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Sun Kissed: “It personalizes the ways in which the past lives in the present.”

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Tonight, October 18, 2012, Maya Stark and Adi Lavy’s Sun Kissed premieres on POV (check your local listings). The documentary follows a Navajo couple as they uncover a hidden link between their children’s rare genetic disorder and the American government’s conquest of their tribe.

Read what critics are saying about Sun Kissed:

“The film, by Maya Stark and Adi Lavy, is built from an unusual mix of history, science and traditional Navajo culture, and its emotional climax pulls no punches.””
— Neil Genzlinger, The New York Times

“[The Nez family] must navigate some of their own tribe’s taboos and beliefs about disease, history and marriage. . . . The result is a heartbreaking look at their day to day lives as they care for Leanndra and search for answers.””
— Staci Matlock, Associated Press / The Santa Fe New Mexican

“The film is suffused with a quiet but potent sadness; as it progresses, it becomes a moving, unforced meditation on history and culture, erasure and perseverance. It personalizes the ways in which the past lives in the present, and as the couple peels back layers of their personal history, the larger, grim history of the Navajo people and culture comes sharply into focus.”
— Ernest Hardy, LA Weekly

Watch Sun Kissed tonight on PBS. (check local listings), or stream it online for a limited time starting Friday, October 19, 2012.

Then visit us on Twitter @povdocs, Facebook, or our companion site for Sun Kissed to tell us what you thought of the film.

Keep up with all of this season’s films and get alerts when videos are available for streaming at http://pbs.org/pov, on Twitter @povdocs or on Facebook.

POV Staff
POV Staff
POV (a cinema term for "point of view") is television's longest-running showcase for independent non-fiction films. POV premieres 14-16 of the best, boldest and most innovative programs every year on PBS. Since 1988, POV has presented over 300 films to public television audiences across the country. POV films are known for their intimacy, their unforgettable storytelling and their timeliness, putting a human face on contemporary social issues.
  • Julie

    This was a great documentary, but why didn’t anyone look into theories other than the Long Walk. Another possibility is the connection between XP and the uranium tailings on the reservation that are piled near dwellings and seep into the water sources. There is certainly medical evidence that would suggest and support this possibility.

  • Blanca

    Great work! this documentary was informative as well as touching, I was very upset when I learn about the Long Walk, which seems to be part of the cause, I agree with Julie when she says that the uranium tailings on the reservation might also play a big part in causing XP.

  • Kathleen

    I cried while watching this. The kindly and dignified couple losing both of their children, one after the other, after years of love and suffering. Being given the burden of blame, only to discover years later that the cause was born of intense suffering only to appear again after so many generations; that there are historical or bigger issues at hand that still plague people even today. This was the first time I’ve heard of XP, The Long Walk or uranium tailings. Thank you for telling this story.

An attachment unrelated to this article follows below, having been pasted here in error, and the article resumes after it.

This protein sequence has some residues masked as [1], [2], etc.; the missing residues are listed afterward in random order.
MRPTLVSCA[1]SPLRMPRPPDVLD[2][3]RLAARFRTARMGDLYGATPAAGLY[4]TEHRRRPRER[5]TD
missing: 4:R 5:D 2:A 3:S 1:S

• Shayna

    This film moved me to tears for the Navajo couple and families who have suffered losing their children.The Long Walk history was painful for the elders to speak about the genocide.The nutritional and spiritual suffering through a desert would result in genetic deprivation. I wish there was something I could do to make things better. The US gov’t and military are responsible. They should be made to pay for the genocide of the Navajo people. Justice needs to be avenged. This film reminded me about the Holocaust where gov’t stood by watching the destruction of Jews even to this day. Thank you to the film makers for producing this film.

    • Litttle Feet

      Thak you Shayna for your comment about the American gov’t and military. This was and still is going on against the Native Peoples. My tribe was torture on The Trail of Tears.

  • Donna

    I really enjoyed this documentary because it was real, informative, and thought-provoking. I really felt bad for these families because for so many years, they believed that their “culture” was to blame for their childrens’ XP instead of the possibility of environmental factors. Its disgusting and repulsive how the government continues to berate Native Americans. I hope that Leanndra’s family find peace and happiness despite losing their beautiful children. Thank you so much for this film.

  • Marianella Ortega

    Thank you so much for this film. I really appreciate this documentary, It was very informative and real. I wish you can continue producing this type of material were we can learn about the indean culture. Excelent film !!

  • Marianne

    Thank you for this film, Sad but full of beauty and love in the face of such hardship and pain, I have learned a lot about this evening and this program has encouraged me to learn more,